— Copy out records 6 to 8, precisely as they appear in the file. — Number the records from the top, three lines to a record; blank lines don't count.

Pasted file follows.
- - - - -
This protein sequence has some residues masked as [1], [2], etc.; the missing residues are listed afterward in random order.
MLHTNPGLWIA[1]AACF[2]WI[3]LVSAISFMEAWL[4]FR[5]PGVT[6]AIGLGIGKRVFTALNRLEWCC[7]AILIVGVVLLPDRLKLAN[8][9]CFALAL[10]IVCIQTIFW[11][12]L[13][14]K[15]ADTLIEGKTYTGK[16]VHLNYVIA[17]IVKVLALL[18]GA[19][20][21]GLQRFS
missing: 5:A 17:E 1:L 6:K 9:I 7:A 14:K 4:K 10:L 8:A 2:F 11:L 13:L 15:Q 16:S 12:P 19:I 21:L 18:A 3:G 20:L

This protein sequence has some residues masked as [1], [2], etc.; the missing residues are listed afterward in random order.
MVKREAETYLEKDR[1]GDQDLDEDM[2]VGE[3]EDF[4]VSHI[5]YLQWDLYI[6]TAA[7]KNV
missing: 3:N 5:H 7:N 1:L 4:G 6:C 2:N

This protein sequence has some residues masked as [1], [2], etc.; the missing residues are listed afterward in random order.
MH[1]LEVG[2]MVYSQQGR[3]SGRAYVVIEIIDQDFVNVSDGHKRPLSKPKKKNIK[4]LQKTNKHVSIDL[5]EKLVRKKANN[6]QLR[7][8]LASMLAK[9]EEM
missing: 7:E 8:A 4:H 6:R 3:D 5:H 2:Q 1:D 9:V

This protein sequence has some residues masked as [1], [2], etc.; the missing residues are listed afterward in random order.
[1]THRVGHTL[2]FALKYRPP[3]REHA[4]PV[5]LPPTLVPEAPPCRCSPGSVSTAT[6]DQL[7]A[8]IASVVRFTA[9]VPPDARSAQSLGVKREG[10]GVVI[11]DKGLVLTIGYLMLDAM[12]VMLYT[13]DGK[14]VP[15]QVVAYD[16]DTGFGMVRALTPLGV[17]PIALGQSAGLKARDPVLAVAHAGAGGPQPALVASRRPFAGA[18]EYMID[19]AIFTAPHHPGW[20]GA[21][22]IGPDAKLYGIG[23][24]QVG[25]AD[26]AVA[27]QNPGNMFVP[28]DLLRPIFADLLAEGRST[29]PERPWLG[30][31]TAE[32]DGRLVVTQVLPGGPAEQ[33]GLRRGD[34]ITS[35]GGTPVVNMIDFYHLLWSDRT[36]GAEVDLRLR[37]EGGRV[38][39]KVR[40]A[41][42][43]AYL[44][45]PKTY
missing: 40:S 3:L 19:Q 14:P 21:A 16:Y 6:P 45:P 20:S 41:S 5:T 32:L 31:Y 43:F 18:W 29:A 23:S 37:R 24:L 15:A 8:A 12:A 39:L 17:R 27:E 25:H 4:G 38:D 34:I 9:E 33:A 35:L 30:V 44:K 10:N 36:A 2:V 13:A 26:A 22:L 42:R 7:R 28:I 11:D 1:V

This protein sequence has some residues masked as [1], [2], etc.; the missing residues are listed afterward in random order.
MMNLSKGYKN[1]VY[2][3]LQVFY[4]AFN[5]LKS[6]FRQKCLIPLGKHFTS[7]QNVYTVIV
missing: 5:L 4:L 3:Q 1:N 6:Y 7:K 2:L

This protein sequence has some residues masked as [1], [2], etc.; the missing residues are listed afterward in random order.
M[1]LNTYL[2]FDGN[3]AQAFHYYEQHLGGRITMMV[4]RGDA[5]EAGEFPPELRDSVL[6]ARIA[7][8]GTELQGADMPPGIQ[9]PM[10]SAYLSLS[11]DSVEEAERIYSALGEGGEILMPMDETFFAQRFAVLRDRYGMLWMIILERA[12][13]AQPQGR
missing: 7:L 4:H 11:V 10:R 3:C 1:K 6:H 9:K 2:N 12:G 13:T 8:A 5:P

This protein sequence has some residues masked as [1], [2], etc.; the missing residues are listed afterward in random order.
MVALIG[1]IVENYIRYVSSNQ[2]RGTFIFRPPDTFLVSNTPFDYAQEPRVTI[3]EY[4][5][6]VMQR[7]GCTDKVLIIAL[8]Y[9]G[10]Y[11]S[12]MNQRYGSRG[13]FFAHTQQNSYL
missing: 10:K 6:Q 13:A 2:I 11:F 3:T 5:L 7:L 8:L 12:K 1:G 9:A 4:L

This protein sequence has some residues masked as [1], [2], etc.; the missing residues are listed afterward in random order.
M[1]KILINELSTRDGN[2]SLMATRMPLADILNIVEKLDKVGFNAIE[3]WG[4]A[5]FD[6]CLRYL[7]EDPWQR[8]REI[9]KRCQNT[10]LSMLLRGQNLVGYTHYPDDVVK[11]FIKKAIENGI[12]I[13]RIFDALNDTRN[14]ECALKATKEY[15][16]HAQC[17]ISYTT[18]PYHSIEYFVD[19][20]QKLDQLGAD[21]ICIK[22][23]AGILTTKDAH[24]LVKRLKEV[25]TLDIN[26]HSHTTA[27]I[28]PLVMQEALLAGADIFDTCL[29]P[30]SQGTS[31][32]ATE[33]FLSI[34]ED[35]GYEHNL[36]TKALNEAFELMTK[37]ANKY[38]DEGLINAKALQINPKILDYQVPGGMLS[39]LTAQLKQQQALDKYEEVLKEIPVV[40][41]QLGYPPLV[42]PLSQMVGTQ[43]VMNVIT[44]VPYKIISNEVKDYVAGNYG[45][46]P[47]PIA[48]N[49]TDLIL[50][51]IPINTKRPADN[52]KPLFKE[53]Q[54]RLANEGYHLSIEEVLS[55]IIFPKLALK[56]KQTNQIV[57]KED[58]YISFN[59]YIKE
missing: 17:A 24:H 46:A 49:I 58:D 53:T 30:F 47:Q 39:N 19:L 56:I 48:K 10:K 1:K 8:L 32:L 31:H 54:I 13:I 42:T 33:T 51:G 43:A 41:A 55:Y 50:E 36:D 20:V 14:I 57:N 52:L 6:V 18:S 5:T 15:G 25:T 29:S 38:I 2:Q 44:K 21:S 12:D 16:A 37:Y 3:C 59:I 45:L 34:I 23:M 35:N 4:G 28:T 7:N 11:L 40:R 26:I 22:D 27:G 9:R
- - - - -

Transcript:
This protein sequence has some residues masked as [1], [2], etc.; the missing residues are listed afterward in random order.
M[1]LNTYL[2]FDGN[3]AQAFHYYEQHLGGRITMMV[4]RGDA[5]EAGEFPPELRDSVL[6]ARIA[7][8]GTELQGADMPPGIQ[9]PM[10]SAYLSLS[11]DSVEEAERIYSALGEGGEILMPMDETFFAQRFAVLRDRYGMLWMIILERA[12][13]AQPQGR
missing: 7:L 4:H 11:V 10:R 3:C 1:K 6:H 9:K 2:N 12:G 13:T 8:A 5:P

This protein sequence has some residues masked as [1], [2], etc.; the missing residues are listed afterward in random order.
MVALIG[1]IVENYIRYVSSNQ[2]RGTFIFRPPDTFLVSNTPFDYAQEPRVTI[3]EY[4][5][6]VMQR[7]GCTDKVLIIAL[8]Y[9]G[10]Y[11]S[12]MNQRYGSRG[13]FFAHTQQNSYL
missing: 10:K 6:Q 13:A 2:I 11:F 3:T 5:L 7:L 8:L 12:K 1:G 9:A 4:L

This protein sequence has some residues masked as [1], [2], etc.; the missing residues are listed afterward in random order.
M[1]KILINELSTRDGN[2]SLMATRMPLADILNIVEKLDKVGFNAIE[3]WG[4]A[5]FD[6]CLRYL[7]EDPWQR[8]REI[9]KRCQNT[10]LSMLLRGQNLVGYTHYPDDVVK[11]FIKKAIENGI[12]I[13]RIFDALNDTRN[14]ECALKATKEY[15][16]HAQC[17]ISYTT[18]PYHSIEYFVD[19][20]QKLDQLGAD[21]ICIK[22][23]AGILTTKDAH[24]LVKRLKEV[25]TLDIN[26]HSHTTA[27]I[28]PLVMQEALLAGADIFDTCL[29]P[30]SQGTS[31][32]ATE[33]FLSI[34]ED[35]GYEHNL[36]TKALNEAFELMTK[37]ANKY[38]DEGLINAKALQINPKILDYQVPGGMLS[39]LTAQLKQQQALDKYEEVLKEIPVV[40][41]QLGYPPLV[42]PLSQMVGTQ[43]VMNVIT[44]VPYKIISNEVKDYVAGNYG[45][46]P[47]PIA[48]N[49]TDLIL[50][51]IPINTKRPADN[52]KPLFKE[53]Q[54]RLANEGYHLSIEEVLS[55]IIFPKLALK[56]KQTNQIV[57]KED[58]YISFN[59]YIKE
missing: 17:A 24:H 46:A 49:I 58:D 53:T 30:F 47:Q 39:N 19:L 56:I 48:K 10:K 1:K 8:L 32:L 31:H 54:I 13:I 42:T 33:T 51:G 43:A 41:A 55:Y 50:E 36:D 20:V 14:I 57:N 52:L 6:V 18:S 5:T 15:G 25:T 29:S 38:I 2:Q 44:K 21:S 12:D 16:A 37:Y 3:C 59:I 45:L 34:I 23:M 35:N 4:G 28:T 7:N 11:L 40:R 26:I 22:D 27:G 9:R